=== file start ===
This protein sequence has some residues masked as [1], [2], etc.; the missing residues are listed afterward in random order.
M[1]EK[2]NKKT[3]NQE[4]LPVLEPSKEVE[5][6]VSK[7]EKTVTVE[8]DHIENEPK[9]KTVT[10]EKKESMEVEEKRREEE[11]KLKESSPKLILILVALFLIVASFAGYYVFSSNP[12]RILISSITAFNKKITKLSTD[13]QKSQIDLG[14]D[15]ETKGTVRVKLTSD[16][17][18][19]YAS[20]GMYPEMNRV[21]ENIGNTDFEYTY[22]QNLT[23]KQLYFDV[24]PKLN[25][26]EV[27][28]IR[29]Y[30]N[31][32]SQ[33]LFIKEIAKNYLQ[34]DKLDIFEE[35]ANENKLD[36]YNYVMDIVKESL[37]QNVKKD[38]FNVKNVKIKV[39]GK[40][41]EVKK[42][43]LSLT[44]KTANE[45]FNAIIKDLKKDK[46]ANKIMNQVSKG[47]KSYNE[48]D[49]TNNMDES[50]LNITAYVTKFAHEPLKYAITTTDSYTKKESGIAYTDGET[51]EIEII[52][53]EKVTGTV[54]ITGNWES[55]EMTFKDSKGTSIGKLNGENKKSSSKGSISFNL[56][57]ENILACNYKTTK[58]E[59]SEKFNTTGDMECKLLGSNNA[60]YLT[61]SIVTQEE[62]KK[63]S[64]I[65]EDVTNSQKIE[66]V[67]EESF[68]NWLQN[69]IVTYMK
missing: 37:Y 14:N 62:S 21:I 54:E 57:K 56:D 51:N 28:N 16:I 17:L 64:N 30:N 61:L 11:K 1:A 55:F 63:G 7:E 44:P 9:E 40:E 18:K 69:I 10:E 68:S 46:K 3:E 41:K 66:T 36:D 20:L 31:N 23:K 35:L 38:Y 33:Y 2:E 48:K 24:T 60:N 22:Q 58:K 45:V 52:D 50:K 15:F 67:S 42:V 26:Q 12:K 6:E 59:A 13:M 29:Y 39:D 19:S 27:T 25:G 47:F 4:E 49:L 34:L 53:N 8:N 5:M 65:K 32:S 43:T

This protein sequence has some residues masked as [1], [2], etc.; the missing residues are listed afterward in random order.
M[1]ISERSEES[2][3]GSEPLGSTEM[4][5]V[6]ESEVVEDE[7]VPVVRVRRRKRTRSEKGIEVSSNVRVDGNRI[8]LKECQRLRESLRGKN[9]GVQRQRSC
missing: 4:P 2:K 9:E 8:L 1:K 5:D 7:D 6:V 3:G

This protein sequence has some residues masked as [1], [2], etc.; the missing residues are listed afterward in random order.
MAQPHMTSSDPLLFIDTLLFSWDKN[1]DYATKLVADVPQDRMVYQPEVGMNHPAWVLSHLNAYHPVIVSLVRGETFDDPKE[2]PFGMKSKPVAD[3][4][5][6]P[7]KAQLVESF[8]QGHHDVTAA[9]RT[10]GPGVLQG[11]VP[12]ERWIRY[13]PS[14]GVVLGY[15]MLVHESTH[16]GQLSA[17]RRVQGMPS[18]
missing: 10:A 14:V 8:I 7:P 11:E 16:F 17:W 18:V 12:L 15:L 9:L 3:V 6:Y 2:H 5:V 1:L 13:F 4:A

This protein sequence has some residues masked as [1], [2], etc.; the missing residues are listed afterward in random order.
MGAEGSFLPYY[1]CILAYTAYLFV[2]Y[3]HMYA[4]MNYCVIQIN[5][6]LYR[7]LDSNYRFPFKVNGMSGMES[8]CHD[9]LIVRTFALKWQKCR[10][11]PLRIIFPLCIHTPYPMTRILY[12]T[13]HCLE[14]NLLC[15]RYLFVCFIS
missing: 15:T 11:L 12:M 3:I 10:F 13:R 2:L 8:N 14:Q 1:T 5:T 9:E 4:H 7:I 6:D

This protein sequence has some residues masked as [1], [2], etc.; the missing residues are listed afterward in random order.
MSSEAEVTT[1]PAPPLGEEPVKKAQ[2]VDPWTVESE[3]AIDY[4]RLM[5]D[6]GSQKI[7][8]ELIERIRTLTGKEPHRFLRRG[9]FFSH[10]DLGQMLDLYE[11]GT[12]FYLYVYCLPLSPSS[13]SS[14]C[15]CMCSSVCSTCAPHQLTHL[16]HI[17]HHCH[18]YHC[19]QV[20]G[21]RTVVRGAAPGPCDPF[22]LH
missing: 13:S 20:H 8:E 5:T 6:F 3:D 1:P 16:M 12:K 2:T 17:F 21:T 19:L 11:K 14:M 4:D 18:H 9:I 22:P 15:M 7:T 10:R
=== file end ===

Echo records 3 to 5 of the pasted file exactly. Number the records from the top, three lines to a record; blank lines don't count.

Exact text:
This protein sequence has some residues masked as [1], [2], etc.; the missing residues are listed afterward in random order.
MAQPHMTSSDPLLFIDTLLFSWDKN[1]DYATKLVADVPQDRMVYQPEVGMNHPAWVLSHLNAYHPVIVSLVRGETFDDPKE[2]PFGMKSKPVAD[3][4][5][6]P[7]KAQLVESF[8]QGHHDVTAA[9]RT[10]GPGVLQG[11]VP[12]ERWIRY[13]PS[14]GVVLGY[15]MLVHESTH[16]GQLSA[17]RRVQGMPS[18]
missing: 10:A 14:V 8:I 7:P 11:E 16:F 17:W 18:V 12:L 15:L 9:L 3:V 6:Y 2:H 5:V 1:L 13:F 4:A

This protein sequence has some residues masked as [1], [2], etc.; the missing residues are listed afterward in random order.
MGAEGSFLPYY[1]CILAYTAYLFV[2]Y[3]HMYA[4]MNYCVIQIN[5][6]LYR[7]LDSNYRFPFKVNGMSGMES[8]CHD[9]LIVRTFALKWQKCR[10][11]PLRIIFPLCIHTPYPMTRILY[12]T[13]HCLE[14]NLLC[15]RYLFVCFIS
missing: 15:T 11:L 12:M 3:I 10:F 13:R 2:L 8:N 14:Q 1:T 5:T 9:E 4:H 7:I 6:D

This protein sequence has some residues masked as [1], [2], etc.; the missing residues are listed afterward in random order.
MSSEAEVTT[1]PAPPLGEEPVKKAQ[2]VDPWTVESE[3]AIDY[4]RLM[5]D[6]GSQKI[7][8]ELIERIRTLTGKEPHRFLRRG[9]FFSH[10]DLGQMLDLYE[11]GT[12]FYLYVYCLPLSPSS[13]SS[14]C[15]CMCSSVCSTCAPHQLTHL[16]HI[17]HHCH[18]YHC[19]QV[20]G[21]RTVVRGAAPGPCDPF[22]LH
missing: 13:S 20:H 8:E 5:T 6:F 3:D 1:P 16:M 12:K 2:T 17:F 21:T 19:L 11:K 14:M 4:D 18:H 9:I 22:P 15:M 7:T 10:R